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drachma

[drak-muh, drahk-] /ˈdræk mə, ˈdrɑk-/
noun, plural drachmas, drachmae
[drak-mee, drahk-] /ˈdræk mi, ˈdrɑk-/ (Show IPA)
1.
a cupronickel coin and monetary unit of modern Greece until the euro was adopted, equal to 100 lepta.
Abbreviation: dr., drch.
2.
the principal silver coin of ancient Greece.
3.
a small unit of weight in ancient Greece, approximately equivalent to the U.S. and British apothecaries' dram.
4.
any of various modern weights, especially a dram.
Also, drachm.
Origin
1520-1530
1520-30; < Latin < Greek drachmḗ, probably equivalent to drach- base of drássesthai to grasp + -mē noun suffix (hence literally, handful)
Related forms
drachmal, adjective
Dictionary.com Unabridged
Based on the Random House Dictionary, © Random House, Inc. 2014.
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British Dictionary definitions for drachmae

drachma

/ˈdrækmə/
noun (pl) -mas, -mae (-miː)
1.
the former standard monetary unit of Greece, divided into 100 lepta; replaced by the euro in 2002
2.
(US) another name for dram (sense 2)
3.
a silver coin of ancient Greece
4.
a unit of weight in ancient Greece
Word Origin
C16: from Latin, from Greek drakhmē a handful, from drassesthai to seize
Collins English Dictionary - Complete & Unabridged 2012 Digital Edition
© William Collins Sons & Co. Ltd. 1979, 1986 © HarperCollins
Publishers 1998, 2000, 2003, 2005, 2006, 2007, 2009, 2012
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Word Origin and History for drachmae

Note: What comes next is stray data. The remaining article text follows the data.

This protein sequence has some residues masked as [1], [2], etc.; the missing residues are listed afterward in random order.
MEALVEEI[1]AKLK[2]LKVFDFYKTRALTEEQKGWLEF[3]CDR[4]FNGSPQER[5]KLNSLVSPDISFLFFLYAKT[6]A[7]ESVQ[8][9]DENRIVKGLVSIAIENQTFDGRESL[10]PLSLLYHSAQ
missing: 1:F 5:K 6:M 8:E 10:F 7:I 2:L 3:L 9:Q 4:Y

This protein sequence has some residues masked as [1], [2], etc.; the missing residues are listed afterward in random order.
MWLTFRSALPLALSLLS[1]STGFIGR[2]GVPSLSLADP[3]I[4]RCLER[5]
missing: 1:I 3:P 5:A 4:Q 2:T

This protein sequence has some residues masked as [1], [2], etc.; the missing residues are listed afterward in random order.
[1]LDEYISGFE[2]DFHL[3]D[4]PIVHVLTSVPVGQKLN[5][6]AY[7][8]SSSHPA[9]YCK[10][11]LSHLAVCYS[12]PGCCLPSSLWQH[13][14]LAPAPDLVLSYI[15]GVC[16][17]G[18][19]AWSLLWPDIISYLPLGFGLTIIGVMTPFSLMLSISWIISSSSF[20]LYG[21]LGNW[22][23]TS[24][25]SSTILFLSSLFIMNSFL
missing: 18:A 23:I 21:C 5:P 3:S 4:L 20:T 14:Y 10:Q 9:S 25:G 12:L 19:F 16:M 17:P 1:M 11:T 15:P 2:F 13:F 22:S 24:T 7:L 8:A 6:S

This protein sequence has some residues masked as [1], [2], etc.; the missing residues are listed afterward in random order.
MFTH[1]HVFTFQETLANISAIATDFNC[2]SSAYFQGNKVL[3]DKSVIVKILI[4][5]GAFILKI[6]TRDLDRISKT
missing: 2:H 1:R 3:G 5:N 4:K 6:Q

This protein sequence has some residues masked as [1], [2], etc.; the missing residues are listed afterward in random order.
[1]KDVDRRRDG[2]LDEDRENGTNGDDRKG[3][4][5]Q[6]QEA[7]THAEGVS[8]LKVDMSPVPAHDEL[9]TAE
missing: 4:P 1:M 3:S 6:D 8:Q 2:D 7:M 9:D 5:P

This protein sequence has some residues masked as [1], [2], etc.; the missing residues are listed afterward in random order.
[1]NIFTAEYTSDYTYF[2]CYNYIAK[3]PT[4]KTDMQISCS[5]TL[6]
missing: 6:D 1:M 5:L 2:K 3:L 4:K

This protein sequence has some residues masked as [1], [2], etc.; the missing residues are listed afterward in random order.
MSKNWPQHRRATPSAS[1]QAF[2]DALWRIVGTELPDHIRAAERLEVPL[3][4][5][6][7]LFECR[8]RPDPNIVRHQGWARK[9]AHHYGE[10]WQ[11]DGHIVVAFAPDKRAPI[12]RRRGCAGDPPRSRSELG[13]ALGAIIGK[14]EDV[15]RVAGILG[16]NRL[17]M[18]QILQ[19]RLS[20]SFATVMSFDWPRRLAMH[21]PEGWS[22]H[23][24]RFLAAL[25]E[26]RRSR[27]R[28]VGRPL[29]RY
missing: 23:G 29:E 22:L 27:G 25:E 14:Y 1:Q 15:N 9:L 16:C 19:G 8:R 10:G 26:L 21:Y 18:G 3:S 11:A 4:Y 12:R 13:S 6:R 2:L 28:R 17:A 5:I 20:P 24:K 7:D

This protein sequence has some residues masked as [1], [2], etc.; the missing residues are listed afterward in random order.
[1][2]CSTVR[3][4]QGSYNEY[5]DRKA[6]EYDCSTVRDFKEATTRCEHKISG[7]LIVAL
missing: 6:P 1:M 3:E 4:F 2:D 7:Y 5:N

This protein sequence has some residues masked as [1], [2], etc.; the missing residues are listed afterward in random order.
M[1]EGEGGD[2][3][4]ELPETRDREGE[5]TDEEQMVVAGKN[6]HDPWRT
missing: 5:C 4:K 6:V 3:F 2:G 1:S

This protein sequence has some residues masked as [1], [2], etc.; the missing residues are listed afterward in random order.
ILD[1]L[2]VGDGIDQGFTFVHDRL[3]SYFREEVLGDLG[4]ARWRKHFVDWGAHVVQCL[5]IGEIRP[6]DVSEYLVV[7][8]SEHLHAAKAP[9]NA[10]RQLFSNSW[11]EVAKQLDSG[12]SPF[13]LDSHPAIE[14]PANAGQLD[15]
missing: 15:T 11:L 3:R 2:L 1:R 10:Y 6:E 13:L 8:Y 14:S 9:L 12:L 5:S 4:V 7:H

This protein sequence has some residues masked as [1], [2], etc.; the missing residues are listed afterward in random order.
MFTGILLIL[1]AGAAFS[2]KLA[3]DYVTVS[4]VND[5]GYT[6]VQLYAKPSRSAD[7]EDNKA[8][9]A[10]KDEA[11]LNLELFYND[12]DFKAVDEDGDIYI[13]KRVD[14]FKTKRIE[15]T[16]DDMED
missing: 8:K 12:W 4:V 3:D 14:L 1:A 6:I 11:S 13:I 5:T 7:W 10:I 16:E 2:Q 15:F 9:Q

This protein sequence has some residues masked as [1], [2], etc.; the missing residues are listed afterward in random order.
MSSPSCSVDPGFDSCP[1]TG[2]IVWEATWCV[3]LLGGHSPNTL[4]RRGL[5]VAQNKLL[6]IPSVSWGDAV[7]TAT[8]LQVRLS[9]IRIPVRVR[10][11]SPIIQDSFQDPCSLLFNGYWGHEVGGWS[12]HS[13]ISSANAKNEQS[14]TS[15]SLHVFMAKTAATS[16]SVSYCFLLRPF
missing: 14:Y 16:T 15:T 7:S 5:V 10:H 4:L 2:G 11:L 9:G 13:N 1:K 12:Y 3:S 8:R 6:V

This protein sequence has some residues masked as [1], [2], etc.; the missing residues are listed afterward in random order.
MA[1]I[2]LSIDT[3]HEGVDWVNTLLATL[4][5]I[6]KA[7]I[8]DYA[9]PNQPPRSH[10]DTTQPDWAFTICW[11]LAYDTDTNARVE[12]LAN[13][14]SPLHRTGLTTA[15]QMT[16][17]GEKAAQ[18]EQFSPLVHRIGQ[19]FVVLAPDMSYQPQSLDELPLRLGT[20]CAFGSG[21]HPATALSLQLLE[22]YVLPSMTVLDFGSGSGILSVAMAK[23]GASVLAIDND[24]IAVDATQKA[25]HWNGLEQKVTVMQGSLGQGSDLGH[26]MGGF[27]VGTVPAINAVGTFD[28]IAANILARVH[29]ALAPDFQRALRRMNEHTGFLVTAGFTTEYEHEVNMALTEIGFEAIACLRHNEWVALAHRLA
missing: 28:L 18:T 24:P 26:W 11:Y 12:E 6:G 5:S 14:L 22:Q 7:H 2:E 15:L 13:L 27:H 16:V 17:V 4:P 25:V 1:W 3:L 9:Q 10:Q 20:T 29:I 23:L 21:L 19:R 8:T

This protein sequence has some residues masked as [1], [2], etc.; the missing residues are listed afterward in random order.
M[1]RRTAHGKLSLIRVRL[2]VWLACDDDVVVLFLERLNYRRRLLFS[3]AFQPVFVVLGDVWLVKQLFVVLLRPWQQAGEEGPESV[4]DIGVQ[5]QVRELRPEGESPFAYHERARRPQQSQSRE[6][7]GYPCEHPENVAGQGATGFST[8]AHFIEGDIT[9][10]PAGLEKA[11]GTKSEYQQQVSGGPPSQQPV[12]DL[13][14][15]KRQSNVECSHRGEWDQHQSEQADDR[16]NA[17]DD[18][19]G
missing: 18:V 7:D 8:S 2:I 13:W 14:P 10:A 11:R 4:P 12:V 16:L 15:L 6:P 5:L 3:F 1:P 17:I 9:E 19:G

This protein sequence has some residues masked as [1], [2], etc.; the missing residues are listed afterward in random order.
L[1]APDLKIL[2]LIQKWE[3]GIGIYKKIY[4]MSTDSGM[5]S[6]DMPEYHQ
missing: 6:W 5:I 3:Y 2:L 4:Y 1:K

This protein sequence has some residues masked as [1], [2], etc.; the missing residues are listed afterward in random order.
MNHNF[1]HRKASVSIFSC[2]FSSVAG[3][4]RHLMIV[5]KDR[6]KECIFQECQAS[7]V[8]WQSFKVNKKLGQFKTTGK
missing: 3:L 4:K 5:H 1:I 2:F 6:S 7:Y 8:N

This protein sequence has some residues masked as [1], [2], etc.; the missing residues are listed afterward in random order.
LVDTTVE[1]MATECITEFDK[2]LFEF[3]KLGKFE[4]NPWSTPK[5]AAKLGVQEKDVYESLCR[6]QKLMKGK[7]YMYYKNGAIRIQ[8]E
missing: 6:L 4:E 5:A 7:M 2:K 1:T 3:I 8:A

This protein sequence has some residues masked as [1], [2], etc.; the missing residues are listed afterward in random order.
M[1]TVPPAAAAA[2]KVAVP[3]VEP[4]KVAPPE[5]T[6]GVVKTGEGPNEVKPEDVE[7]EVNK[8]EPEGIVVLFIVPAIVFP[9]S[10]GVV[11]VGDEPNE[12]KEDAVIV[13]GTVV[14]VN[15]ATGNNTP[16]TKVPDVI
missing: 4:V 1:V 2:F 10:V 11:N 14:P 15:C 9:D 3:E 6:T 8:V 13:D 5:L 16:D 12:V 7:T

drachma

n.

1570s, from Greek drakhme, an Attic coin and weight, probably originally "a handful" (see dram). Earlier as dragme (late 14c.), from Old French dragme, from Medieval Latin dragma.

Online Etymology Dictionary, © 2010 Douglas Harper
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Encyclopedia Article for drachmae

drachma

silver coin of ancient Greece, dating from about the mid-6th century BC, and the former monetary unit of modern Greece. The drachma was one of the world's earliest coins. Its name derives from the Greek verb meaning "to grasp," and its original value was equivalent to that of a handful of arrows. The early drachma had different weights in different regions. From the 5th century BC, Athens gained commercial preeminence, and the Athenian drachma became the foremost currency. One drachma equaled 6 oboli; 100 drachmas equaled 1 mine; and 60 mine equaled 1 Attic talent.

Learn more about drachma with a free trial on Britannica.com
Encyclopedia Britannica, 2008. Encyclopedia Britannica Online.
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16
17
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